Buying a home in a flood area: a beginner’s guide

Home Design

With our climate changing, news stories and footage of flooded homes are becoming more commonplace. The Environment Agency has worked out that one in six properties have some flood risk, and house-hunters need to understand and weigh up the risks.

Image Credit

The most common causes of flooding are through burst riverbanks, unusually high tides washing inland, groundwater flooding, where a rising water table causes basements to flood, and surface-water flooding, where water can’t drain quickly enough during heavy rain.

To find out whether your property is in a flood risk area, enter the postcode into the Government website. It grades the level of risk and provides flood maps. It’s a good idea to get information from other sources, such as estate agents. Your solicitor needs to be aware of flood risks too. Talk to them about it when obtaining conveyancing quotes.

Image Credit

How does flood risk affect home insurance?

Home insurance premiums can be greatly affected by flood risk, especially if there has been flooding in the past. Some insurers will want a confirmation of the flood risk level from the Environment Agency. Such confirmation is also useful when applying for mortgages in a flood risk area, too, as lenders will need to be satisfied that the property can be insured.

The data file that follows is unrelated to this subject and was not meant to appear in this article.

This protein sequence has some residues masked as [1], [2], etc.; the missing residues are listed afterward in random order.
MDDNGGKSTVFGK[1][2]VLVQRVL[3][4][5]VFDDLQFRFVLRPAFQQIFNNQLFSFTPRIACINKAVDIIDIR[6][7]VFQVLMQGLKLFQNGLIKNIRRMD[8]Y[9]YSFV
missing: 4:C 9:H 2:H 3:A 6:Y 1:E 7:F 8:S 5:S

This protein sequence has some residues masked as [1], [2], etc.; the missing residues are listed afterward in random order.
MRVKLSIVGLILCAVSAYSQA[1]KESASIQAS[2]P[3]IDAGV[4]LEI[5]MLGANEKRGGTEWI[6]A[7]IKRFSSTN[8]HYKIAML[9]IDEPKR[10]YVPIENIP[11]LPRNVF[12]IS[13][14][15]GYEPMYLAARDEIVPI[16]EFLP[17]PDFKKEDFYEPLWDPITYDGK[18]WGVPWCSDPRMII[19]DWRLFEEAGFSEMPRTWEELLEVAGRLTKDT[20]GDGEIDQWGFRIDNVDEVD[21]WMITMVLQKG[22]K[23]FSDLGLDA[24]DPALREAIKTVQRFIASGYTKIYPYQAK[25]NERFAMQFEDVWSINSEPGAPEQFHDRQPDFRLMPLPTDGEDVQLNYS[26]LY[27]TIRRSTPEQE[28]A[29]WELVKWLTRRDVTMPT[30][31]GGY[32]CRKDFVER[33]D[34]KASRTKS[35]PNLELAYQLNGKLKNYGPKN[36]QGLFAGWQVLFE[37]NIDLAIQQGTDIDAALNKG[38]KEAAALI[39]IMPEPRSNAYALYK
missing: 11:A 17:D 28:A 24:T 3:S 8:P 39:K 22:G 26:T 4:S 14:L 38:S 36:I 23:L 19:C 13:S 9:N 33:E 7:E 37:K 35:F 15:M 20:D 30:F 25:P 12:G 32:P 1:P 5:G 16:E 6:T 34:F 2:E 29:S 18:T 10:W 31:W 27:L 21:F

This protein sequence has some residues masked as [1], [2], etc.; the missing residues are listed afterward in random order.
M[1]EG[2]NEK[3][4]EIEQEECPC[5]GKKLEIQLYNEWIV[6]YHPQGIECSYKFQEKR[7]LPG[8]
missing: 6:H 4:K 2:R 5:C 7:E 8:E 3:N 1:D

Are there any extra costs involved?

Expect to pay higher insurance premiums for a property in a flood risk area. Checking on the elements of flood risk may affect your solicitor’s costs too – you can request conveyancing quotes online to get an idea. You may need to invest in materials such as sandbags, should the worst occur. However, the market price of at-risk properties will be lower.


While it’s extremely difficult to prevent your home from flooding, there are some steps you can take to minimize damage. For example, avoid using carpets in rooms at risk, and make sure that power-points are located at a high level on the walls. Non-return valves in the drains can help during flash floods, and of course, store your valuables in the upper floors of your property.

Buying a property in a flood risk area is never out of the question. But it’s important to weigh up the risks versus the benefits to ensure you make the right decision.